can  match  the  specified  network number and mask. See
         also -g. Use of this option is equivalent to setting the
         minimize_routes property.


     -g

         Used on internetwork routers to offer  a  route  to  the
         "default"  destination. It is equivalent to -F 0/0,1 and
         is present  mostly  for  historical  reasons.  A  better
         choice is -P pm_rdisc on the command line or pm_rdisc in
         the /etc/gateways file. A larger  metric  will  be  used
         with the latter alternatives, reducing the spread of the
         potentially dangerous default  route.  The  -g  (or  -P)
         option  is  typically used on a gateway to the Internet,
         or on a gateway that uses another routing protocol whose
         routes  are  not  reported  to other local routers. Note
         that because a metric of 1  is  used,  this  feature  is
         dangerous. Its use more often creates chaos with a rout-
         ing loop than solves problems. Use  of  this  option  is
         equivalent  to  setting the offer_default_route property
         to true.


     -h

         Causes host or point-to-point routes not  to  be  adver-
         tised,  provided there is a network route going the same
         direction. That is a limited kind of  aggregation.  This
         option  is  useful  on  gateways to LANs that have other
         gateway machines  connected  with  point-to-point  links
         such  as SLIP.  Use of this option is equivalent to set-
         ting the advertise_host_routes property to false.


     -m

         Cause the machine to advertise a host or  point-to-point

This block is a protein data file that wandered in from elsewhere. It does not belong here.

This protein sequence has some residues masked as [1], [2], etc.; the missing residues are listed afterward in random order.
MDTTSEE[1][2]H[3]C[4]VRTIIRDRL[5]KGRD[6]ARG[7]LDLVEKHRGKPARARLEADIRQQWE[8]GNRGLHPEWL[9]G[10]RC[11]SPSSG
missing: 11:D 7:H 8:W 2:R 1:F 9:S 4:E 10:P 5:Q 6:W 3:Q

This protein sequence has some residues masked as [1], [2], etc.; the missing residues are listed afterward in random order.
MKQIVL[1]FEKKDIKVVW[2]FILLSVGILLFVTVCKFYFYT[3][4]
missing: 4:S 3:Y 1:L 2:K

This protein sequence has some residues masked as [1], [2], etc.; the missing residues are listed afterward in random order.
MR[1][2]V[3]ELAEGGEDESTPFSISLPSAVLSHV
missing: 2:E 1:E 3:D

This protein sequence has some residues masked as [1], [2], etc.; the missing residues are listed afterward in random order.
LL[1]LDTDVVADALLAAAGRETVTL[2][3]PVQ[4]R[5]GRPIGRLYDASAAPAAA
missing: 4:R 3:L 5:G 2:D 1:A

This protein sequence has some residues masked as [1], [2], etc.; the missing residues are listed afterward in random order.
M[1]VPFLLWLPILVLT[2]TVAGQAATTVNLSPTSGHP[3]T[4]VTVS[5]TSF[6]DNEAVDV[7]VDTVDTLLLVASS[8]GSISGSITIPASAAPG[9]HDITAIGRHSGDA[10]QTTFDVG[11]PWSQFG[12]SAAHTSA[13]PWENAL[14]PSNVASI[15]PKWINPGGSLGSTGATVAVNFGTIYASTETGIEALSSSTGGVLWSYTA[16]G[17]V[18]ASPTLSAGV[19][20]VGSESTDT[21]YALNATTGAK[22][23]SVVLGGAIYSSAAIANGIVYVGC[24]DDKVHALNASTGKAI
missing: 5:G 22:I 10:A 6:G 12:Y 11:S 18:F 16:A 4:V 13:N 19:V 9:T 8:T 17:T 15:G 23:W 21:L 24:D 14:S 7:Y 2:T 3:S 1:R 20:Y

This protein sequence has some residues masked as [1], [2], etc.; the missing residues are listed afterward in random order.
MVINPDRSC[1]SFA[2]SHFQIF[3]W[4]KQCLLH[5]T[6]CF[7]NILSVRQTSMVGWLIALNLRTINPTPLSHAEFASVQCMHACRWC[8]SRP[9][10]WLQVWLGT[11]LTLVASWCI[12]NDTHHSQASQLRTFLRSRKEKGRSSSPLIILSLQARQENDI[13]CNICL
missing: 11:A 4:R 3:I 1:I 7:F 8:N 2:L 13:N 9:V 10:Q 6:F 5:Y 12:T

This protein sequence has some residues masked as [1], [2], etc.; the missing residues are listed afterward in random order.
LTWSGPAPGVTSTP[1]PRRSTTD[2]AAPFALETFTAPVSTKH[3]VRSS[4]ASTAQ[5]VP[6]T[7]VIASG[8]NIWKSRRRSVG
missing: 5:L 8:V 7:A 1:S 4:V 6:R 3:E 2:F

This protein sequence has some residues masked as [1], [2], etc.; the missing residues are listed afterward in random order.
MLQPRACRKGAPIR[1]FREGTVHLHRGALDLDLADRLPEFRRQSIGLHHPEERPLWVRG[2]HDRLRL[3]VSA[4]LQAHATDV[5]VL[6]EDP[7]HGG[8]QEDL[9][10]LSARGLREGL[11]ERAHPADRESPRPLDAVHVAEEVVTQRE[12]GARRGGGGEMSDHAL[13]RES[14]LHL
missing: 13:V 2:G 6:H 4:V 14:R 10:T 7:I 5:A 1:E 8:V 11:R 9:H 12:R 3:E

route  to  its primary interface. It is useful on multi-
         homed machines such as NFS servers. This  option  should
         not  be  used except when the cost of the host routes it
         generates is justified by the popularity of the  server.
         It is effective only when the machine is supplying rout-
         ing information, because there is more than  one  inter-
         face.  The -m option overrides the -q option to the lim-
         ited extent of advertising the host route. Use  of  this
         option      is     equivalent     to     setting     the
         advertise_host_routes_primary property to true.


     -n

         Do not install routes in kernel. By default, routes  are
         installed   in   the  kernel.  Use  of  this  option  is
         equivalent to setting  the  install_routes  property  to
         false.

     -P params

         Equivalent to adding the parameter line  params  to  the
         /etc/gateways  file.  Can  also  be  set by means of the
         parameters property.


     -q

         Opposite of the -s option. This is the default when only
         one interface is present. With this explicit option, the
         daemon is always in "quiet mode" for RIP  and  does  not
         supply  routing  information  to other computers. Use of
         this option is equivalent to setting the quiet_mode pro-
         perty to true.


     -s

         Force in.routed to supply routing information.  This  is
         the  default  if multiple network interfaces are present
         on which RIP or Router Discovery have not been disabled,
         and  if the /dev/ip ndd variable ip_forwarding is set to
         1. Use of this  option  is  equivalent  to  setting  the
         supply_routes property to true.


     -S

         If in.routed is not acting as  an  internetwork  router,
         instead  of entering the whole routing table in the ker-
         nel, it enters only a default route for  each  internet-
         work   router.  This  reduces  the  memory  requirements
         without losing any routing reliability. This  option  is
         provided for compatibility with the previous, RIPv1-only
         in.routed. Use of this option is generally  discouraged.